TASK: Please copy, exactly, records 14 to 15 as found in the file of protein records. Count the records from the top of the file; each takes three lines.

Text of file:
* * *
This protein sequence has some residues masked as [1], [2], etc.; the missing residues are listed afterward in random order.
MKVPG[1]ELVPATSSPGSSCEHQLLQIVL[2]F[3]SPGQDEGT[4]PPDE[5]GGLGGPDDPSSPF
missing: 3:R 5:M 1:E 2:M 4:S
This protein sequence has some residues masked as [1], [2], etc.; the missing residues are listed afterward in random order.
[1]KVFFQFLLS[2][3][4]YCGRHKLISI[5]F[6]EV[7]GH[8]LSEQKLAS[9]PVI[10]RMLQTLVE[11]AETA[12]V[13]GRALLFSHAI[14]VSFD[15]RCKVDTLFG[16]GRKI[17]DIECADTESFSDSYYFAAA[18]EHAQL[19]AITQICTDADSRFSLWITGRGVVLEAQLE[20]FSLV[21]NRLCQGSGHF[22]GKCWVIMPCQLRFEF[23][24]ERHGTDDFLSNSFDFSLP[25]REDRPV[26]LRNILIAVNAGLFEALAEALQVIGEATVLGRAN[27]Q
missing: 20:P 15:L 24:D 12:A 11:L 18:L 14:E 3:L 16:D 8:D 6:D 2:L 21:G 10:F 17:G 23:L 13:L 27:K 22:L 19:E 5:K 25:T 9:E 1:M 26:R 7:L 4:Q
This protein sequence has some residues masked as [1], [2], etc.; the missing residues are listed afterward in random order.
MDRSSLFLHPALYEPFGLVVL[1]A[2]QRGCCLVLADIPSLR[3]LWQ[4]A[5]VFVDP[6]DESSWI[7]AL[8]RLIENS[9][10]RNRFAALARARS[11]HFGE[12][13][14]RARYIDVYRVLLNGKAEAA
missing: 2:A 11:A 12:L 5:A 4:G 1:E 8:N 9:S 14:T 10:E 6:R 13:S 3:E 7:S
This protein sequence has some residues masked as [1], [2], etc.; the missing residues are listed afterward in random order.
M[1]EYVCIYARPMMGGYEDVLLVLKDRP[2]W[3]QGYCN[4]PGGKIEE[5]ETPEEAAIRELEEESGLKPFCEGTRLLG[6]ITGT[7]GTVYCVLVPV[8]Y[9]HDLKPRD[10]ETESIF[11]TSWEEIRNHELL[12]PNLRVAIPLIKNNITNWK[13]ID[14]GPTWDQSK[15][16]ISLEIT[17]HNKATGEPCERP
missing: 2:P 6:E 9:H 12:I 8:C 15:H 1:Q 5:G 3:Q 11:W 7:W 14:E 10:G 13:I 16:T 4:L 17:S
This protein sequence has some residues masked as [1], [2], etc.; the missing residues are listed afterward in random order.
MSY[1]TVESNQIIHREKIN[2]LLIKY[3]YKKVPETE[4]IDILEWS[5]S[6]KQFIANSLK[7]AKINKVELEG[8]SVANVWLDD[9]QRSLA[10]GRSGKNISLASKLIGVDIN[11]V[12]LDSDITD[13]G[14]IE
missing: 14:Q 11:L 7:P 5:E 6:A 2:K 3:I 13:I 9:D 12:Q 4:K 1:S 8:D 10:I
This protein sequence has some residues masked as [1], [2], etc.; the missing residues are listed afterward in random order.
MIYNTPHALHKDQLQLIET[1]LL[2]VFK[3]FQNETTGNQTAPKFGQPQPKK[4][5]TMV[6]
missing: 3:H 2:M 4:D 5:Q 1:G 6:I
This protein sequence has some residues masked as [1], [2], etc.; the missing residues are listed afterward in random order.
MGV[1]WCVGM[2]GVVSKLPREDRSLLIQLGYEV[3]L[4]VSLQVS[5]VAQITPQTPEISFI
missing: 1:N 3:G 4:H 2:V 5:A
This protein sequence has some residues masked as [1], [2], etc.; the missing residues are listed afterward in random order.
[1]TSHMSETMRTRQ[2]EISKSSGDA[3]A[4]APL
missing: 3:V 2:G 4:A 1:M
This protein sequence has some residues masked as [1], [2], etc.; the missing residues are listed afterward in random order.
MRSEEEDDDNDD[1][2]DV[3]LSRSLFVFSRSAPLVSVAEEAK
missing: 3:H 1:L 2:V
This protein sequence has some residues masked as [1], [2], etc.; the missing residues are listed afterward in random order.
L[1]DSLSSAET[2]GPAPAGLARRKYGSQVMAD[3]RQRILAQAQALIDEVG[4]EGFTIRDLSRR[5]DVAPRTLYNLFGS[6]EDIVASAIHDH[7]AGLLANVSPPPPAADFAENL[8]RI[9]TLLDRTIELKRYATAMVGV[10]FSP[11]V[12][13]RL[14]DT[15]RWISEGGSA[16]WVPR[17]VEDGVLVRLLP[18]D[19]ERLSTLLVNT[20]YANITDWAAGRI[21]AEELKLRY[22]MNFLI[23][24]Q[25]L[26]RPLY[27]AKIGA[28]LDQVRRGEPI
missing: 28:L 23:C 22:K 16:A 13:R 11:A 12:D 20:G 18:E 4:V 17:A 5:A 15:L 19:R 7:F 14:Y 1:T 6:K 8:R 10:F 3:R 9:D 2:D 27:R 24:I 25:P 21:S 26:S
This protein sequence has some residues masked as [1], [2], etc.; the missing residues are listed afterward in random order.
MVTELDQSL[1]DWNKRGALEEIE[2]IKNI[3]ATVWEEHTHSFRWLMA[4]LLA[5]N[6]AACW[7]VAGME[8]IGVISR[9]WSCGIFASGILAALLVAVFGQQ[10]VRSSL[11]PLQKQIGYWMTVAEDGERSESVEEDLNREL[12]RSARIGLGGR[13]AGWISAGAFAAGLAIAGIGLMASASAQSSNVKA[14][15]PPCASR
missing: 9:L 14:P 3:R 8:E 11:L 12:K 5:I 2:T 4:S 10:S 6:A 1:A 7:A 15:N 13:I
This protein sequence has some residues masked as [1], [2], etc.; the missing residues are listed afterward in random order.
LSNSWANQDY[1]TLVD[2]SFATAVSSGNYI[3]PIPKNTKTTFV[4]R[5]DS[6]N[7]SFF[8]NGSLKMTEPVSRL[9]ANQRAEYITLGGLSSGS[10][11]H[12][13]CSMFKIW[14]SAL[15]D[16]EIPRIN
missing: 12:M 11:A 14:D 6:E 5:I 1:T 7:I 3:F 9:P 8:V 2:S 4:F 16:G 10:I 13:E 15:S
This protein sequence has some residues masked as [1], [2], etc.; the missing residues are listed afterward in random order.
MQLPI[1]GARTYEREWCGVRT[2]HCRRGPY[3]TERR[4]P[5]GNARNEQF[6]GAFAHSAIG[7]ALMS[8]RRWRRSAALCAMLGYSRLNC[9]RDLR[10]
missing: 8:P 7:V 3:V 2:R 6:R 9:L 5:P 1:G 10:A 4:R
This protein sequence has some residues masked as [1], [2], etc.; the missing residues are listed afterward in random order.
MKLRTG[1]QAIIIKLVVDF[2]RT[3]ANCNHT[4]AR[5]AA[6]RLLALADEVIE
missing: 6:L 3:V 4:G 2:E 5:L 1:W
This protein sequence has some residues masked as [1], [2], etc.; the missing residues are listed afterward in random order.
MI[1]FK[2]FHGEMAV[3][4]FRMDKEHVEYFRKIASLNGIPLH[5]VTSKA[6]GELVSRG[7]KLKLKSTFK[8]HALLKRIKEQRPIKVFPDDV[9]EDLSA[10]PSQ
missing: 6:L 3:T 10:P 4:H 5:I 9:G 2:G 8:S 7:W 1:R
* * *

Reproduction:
This protein sequence has some residues masked as [1], [2], etc.; the missing residues are listed afterward in random order.
MKLRTG[1]QAIIIKLVVDF[2]RT[3]ANCNHT[4]AR[5]AA[6]RLLALADEVIE
missing: 6:L 3:V 4:G 2:E 5:L 1:W
This protein sequence has some residues masked as [1], [2], etc.; the missing residues are listed afterward in random order.
MI[1]FK[2]FHGEMAV[3][4]FRMDKEHVEYFRKIASLNGIPLH[5]VTSKA[6]GELVSRG[7]KLKLKSTFK[8]HALLKRIKEQRPIKVFPDDV[9]EDLSA[10]PSQ
missing: 6:L 3:T 10:P 4:H 5:I 9:G 2:G 8:S 7:W 1:R